As a child, I never really grew up thinking I was meant to be a mother. I loved helping the younger kids at my daycare, and by the time I was in high school, I was already babysitting. It didn’t become apparent to me that I had a gift with kids, until I had several parents tell me. Now, ten years later, I’m still a nanny. I’ve had other jobs here and there, but I somehow manage to find my way back to this one “profession” I really excel in.
Nannying is basically like getting paid to practice being a mom
I’ve worked with several families, and every family is different. Just when I think I know children enough, I’m humbled when I have a day where nothing goes as planned, I’m exhausted, and I have poop or vomit on me. At least I can give the kids back to their parents at the end of the day, and sleep undisturbed in my own bed in my own house. I jokingly tell my friends that it’s the best type of birth control. I love kids, but I do not need them permanently in my life right now.
Nannying helps cure my “baby fever”
Being surrounded by kids has gifted me with life lessons that I cherish. Ultimately, it’s the kids who are my greatest teacher. They have taught me so much. You don’t have to be a nanny to learn from kids, but I’ll save you the amount of energy I’ve expended over the years and share some snippets of gems I’ve learned.
Lessons From Being A Nanny
Truly live in the present moment, because time doesn’t matter.
Children don’t have a concept of time. Just imagine what it’s like not being so attached to time in our “go go go” society. When my brain is thinking about what I’m going to cook the kids for lunch or what time I should put the baby to sleep, I completely detach from the now. Then, I look over at a 3-year-old girl engrossed in playing teacher with her dolls. Nothing else matters to her besides what she’s doing in that moment. One of the most liberating things I’ve learned is just to let go of your thoughts and truly BE.
Make everything fun, especially while you’re working.
Kids love to play, so much so that they’d rather be playing than sleeping and working. Yet most adults I know would rather be sleeping, rather than working or playing. Children learn through play. And the best way to challenge them is by utilizing this and making everything fun. Part of my job includes playing with kids, so I can safely say I get paid to play. And even when I’m not playing, I still bring a sense of fun and playfulness to my other work responsibilities. It makes time go by quicker, unless I’ve forgotten about time since I was having so much fun playing!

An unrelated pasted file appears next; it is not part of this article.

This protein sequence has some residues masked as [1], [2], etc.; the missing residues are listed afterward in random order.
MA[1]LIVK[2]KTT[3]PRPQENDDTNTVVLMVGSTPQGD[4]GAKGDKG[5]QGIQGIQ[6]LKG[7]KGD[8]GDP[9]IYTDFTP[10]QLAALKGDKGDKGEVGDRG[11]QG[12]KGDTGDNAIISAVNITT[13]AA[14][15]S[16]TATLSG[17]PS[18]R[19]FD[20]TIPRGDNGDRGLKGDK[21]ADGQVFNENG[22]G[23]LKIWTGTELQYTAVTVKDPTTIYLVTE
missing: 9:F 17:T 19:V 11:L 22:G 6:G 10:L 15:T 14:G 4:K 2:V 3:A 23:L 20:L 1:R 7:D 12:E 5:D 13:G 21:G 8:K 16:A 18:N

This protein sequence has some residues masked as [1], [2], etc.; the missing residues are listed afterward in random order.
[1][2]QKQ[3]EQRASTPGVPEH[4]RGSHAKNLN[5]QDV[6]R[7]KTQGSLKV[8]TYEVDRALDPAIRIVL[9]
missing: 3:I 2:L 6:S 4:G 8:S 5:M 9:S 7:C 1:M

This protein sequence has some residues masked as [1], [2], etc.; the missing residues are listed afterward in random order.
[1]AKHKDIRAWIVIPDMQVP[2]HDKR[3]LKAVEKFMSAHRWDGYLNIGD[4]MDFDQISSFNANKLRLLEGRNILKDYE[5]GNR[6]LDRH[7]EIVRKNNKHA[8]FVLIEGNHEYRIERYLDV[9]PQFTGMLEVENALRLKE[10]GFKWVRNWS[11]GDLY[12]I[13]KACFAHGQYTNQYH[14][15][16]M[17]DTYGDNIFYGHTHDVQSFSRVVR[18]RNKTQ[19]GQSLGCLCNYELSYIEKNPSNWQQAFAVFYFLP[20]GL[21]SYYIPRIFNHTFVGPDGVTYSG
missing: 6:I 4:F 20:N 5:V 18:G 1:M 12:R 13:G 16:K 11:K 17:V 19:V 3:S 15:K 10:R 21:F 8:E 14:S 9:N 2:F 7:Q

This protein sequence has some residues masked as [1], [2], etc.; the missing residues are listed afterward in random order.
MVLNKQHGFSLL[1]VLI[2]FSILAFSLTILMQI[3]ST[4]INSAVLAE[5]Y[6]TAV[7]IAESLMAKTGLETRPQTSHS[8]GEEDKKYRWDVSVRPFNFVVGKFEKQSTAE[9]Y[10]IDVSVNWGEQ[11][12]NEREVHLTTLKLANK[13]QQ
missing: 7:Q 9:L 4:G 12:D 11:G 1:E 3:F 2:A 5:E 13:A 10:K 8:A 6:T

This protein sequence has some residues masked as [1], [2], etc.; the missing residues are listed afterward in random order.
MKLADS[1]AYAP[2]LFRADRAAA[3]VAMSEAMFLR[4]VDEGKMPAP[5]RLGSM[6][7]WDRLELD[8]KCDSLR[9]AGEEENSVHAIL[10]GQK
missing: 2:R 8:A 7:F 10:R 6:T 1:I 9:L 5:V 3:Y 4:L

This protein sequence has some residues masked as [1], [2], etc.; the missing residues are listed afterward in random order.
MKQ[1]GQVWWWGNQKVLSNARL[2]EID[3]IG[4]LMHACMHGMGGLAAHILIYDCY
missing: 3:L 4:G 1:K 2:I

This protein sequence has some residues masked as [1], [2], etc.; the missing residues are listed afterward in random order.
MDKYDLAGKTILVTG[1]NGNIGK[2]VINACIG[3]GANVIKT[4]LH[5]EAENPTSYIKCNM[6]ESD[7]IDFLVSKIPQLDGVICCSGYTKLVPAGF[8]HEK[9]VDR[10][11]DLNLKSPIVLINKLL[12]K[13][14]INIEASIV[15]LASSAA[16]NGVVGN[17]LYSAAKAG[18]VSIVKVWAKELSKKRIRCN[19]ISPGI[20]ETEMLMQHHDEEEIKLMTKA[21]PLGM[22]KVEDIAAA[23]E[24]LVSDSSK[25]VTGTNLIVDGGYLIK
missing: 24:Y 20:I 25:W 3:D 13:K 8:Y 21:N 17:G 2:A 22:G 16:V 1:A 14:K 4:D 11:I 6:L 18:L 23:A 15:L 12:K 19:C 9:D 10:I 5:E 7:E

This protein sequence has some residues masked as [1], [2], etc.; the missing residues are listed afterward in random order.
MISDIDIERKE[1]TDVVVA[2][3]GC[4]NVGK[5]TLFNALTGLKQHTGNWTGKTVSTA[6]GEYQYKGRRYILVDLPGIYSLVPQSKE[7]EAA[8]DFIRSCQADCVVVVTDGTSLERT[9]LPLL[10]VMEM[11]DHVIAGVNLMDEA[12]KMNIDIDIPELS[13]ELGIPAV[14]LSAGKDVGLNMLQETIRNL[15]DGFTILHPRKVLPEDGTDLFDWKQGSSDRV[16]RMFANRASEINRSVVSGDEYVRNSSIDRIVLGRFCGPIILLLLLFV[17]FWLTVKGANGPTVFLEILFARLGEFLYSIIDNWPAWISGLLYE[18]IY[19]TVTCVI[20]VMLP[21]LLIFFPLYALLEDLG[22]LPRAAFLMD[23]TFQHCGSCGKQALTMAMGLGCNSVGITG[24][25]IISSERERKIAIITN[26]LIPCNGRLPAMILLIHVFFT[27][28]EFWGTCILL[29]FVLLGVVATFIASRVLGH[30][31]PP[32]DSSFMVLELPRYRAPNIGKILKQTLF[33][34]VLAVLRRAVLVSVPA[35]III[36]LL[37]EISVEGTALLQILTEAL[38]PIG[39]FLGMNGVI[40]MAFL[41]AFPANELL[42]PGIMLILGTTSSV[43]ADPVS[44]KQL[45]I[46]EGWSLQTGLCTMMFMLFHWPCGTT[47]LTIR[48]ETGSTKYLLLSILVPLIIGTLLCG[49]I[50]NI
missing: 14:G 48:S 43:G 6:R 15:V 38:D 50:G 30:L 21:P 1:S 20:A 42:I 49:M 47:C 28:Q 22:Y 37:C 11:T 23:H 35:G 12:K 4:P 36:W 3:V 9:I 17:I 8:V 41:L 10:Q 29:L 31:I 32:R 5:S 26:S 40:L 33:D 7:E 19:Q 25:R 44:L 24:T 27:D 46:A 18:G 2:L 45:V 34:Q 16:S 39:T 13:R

Routines come from a place of love.
When I worked with a family of a child on the autism spectrum, I realized how crucial maintaining routines was. Loads of kids have fought against routine, without realizing how much they benefitted from a structure in their day. Routines aren’t meant to be super strict and boring. They can ebb and flow with whatever life decides to throw at you. The main thing though, is that having some structure, even as an adult, provides comfort and stability in a seemingly hectic world. Plus it means less unexpected crying and tantrums.
Be open and curious. Always ask questions.
There seems to be a misconception that kids who always ask questions are annoying. The questions I get asked by children is one of the highlights of my job. It’s never annoyed me. I love that their little brains are firing up just trying to make sense of the world. Kids aren’t afraid to be inquisitive and ask questions without a filter. One of my favorite questions was when I was driving and this 8-year-old girl I was nannying asked me, “Paige, where do all the sidewalks end?” I didn’t have an answer, only an admiration for such a thought-provoking question at that age!
Don’t underestimate the power of “kind words.”
I’m a huge believer in establishing the habits of saying “please” and “thank you.” Even when I forget to say it myself, I’ll be corrected by the very kids I’m trying to teach. I remind myself to thank the kids for using their “kind words” so that they can learn kindness includes what we say and how we talk. From my experience, kids are really good at listening and absorbing someone’s tone of voice. They’ll know if you’re angry, even if you don’t vocalize it. Modeling for them compassionate and non-violent language is great practice for when it comes to my own personal relationships.
Big emotions just need more love and space.
Whenever a child is having a hard time processing an emotion, I give them some extra attention. Getting upset with them does nothing proactive. Same goes for getting upset with yourself over something. Crying is totally okay, and I know it’s an alert for some needed space to process, and love to heal. I take this to heart with my own self-care, just as if I was talking to my inner child too.
When in doubt, listen.
Kids LOVE attention, and sometimes it’s the simply things that matter. Listening to them requires patience, but that is a virtue even I’m still practicing. When’s the last time you paused and gave a child your undivided attention? Have you ever listened to the stories kids tell? Their imagination is truly abundant, and the stories I’ve heard from them could fill a whole book! If I ever run out of ideas for activities, I’ll ask kids to tell me a story. Then I’ll just sit and listen.
Also by Paige: Here’s What Happened When I Did A Dopamine Detox—And Why You Might Try It, Too
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Photo: GR3Z via Flickr